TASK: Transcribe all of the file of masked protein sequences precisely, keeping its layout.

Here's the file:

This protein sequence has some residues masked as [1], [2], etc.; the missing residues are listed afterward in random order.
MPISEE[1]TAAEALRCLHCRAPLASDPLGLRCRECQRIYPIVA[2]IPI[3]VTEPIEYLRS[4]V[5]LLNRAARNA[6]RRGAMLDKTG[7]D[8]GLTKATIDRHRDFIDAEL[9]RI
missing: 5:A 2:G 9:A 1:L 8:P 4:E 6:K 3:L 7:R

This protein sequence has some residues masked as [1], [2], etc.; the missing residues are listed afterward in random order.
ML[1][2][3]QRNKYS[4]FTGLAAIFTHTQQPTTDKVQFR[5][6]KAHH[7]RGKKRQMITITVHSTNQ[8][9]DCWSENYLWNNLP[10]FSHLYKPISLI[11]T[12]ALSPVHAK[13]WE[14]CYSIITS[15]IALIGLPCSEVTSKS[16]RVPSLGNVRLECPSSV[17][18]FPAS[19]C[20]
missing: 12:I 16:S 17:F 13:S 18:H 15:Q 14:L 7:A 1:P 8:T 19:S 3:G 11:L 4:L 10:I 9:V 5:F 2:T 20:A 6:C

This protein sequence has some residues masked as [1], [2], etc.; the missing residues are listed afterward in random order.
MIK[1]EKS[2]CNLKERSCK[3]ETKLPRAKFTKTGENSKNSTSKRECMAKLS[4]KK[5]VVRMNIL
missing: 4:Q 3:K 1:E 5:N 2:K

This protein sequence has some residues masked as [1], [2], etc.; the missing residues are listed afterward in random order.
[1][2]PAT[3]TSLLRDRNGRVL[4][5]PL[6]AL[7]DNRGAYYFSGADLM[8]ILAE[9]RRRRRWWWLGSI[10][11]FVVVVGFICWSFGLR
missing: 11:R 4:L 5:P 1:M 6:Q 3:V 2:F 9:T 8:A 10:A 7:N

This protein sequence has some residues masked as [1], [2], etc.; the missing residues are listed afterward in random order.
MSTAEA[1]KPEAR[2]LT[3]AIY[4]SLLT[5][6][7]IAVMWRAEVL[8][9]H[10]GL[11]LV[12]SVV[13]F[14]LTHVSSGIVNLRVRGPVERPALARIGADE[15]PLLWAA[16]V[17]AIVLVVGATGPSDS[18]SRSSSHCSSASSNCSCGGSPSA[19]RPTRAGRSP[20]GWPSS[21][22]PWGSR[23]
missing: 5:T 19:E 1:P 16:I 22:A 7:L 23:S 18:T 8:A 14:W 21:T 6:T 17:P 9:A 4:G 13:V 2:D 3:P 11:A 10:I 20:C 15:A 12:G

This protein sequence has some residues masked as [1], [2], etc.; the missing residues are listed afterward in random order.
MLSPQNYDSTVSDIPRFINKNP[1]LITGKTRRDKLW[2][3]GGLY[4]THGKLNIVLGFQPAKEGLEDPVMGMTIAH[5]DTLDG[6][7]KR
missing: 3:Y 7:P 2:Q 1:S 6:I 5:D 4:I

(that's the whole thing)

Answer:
This protein sequence has some residues masked as [1], [2], etc.; the missing residues are listed afterward in random order.
MPISEE[1]TAAEALRCLHCRAPLASDPLGLRCRECQRIYPIVA[2]IPI[3]VTEPIEYLRS[4]V[5]LLNRAARNA[6]RRGAMLDKTG[7]D[8]GLTKATIDRHRDFIDAEL[9]RI
missing: 5:A 2:G 9:A 1:L 8:P 4:E 6:K 3:L 7:R

This protein sequence has some residues masked as [1], [2], etc.; the missing residues are listed afterward in random order.
ML[1][2][3]QRNKYS[4]FTGLAAIFTHTQQPTTDKVQFR[5][6]KAHH[7]RGKKRQMITITVHSTNQ[8][9]DCWSENYLWNNLP[10]FSHLYKPISLI[11]T[12]ALSPVHAK[13]WE[14]CYSIITS[15]IALIGLPCSEVTSKS[16]RVPSLGNVRLECPSSV[17][18]FPAS[19]C[20]
missing: 12:I 16:S 17:F 13:S 18:H 15:Q 14:L 7:A 1:P 8:T 19:S 3:G 11:L 4:L 10:I 9:V 5:F 2:T 20:A 6:C

This protein sequence has some residues masked as [1], [2], etc.; the missing residues are listed afterward in random order.
MIK[1]EKS[2]CNLKERSCK[3]ETKLPRAKFTKTGENSKNSTSKRECMAKLS[4]KK[5]VVRMNIL
missing: 4:Q 3:K 1:E 5:N 2:K

This protein sequence has some residues masked as [1], [2], etc.; the missing residues are listed afterward in random order.
[1][2]PAT[3]TSLLRDRNGRVL[4][5]PL[6]AL[7]DNRGAYYFSGADLM[8]ILAE[9]RRRRRWWWLGSI[10][11]FVVVVGFICWSFGLR
missing: 11:R 4:L 5:P 1:M 6:Q 3:V 2:F 9:T 8:A 10:A 7:N

This protein sequence has some residues masked as [1], [2], etc.; the missing residues are listed afterward in random order.
MSTAEA[1]KPEAR[2]LT[3]AIY[4]SLLT[5][6][7]IAVMWRAEVL[8][9]H[10]GL[11]LV[12]SVV[13]F[14]LTHVSSGIVNLRVRGPVERPALARIGADE[15]PLLWAA[16]V[17]AIVLVVGATGPSDS[18]SRSSSHCSSASSNCSCGGSPSA[19]RPTRAGRSP[20]GWPSS[21][22]PWGSR[23]
missing: 5:T 19:E 1:P 16:I 22:A 7:L 23:S 18:T 8:A 14:W 21:T 6:T 17:P 9:A 4:G 13:V 2:D 3:P 11:A 10:I 20:C 15:A 12:G

This protein sequence has some residues masked as [1], [2], etc.; the missing residues are listed afterward in random order.
MLSPQNYDSTVSDIPRFINKNP[1]LITGKTRRDKLW[2][3]GGLY[4]THGKLNIVLGFQPAKEGLEDPVMGMTIAH[5]DTLDG[6][7]KR
missing: 3:Y 7:P 2:Q 1:S 6:I 5:D 4:I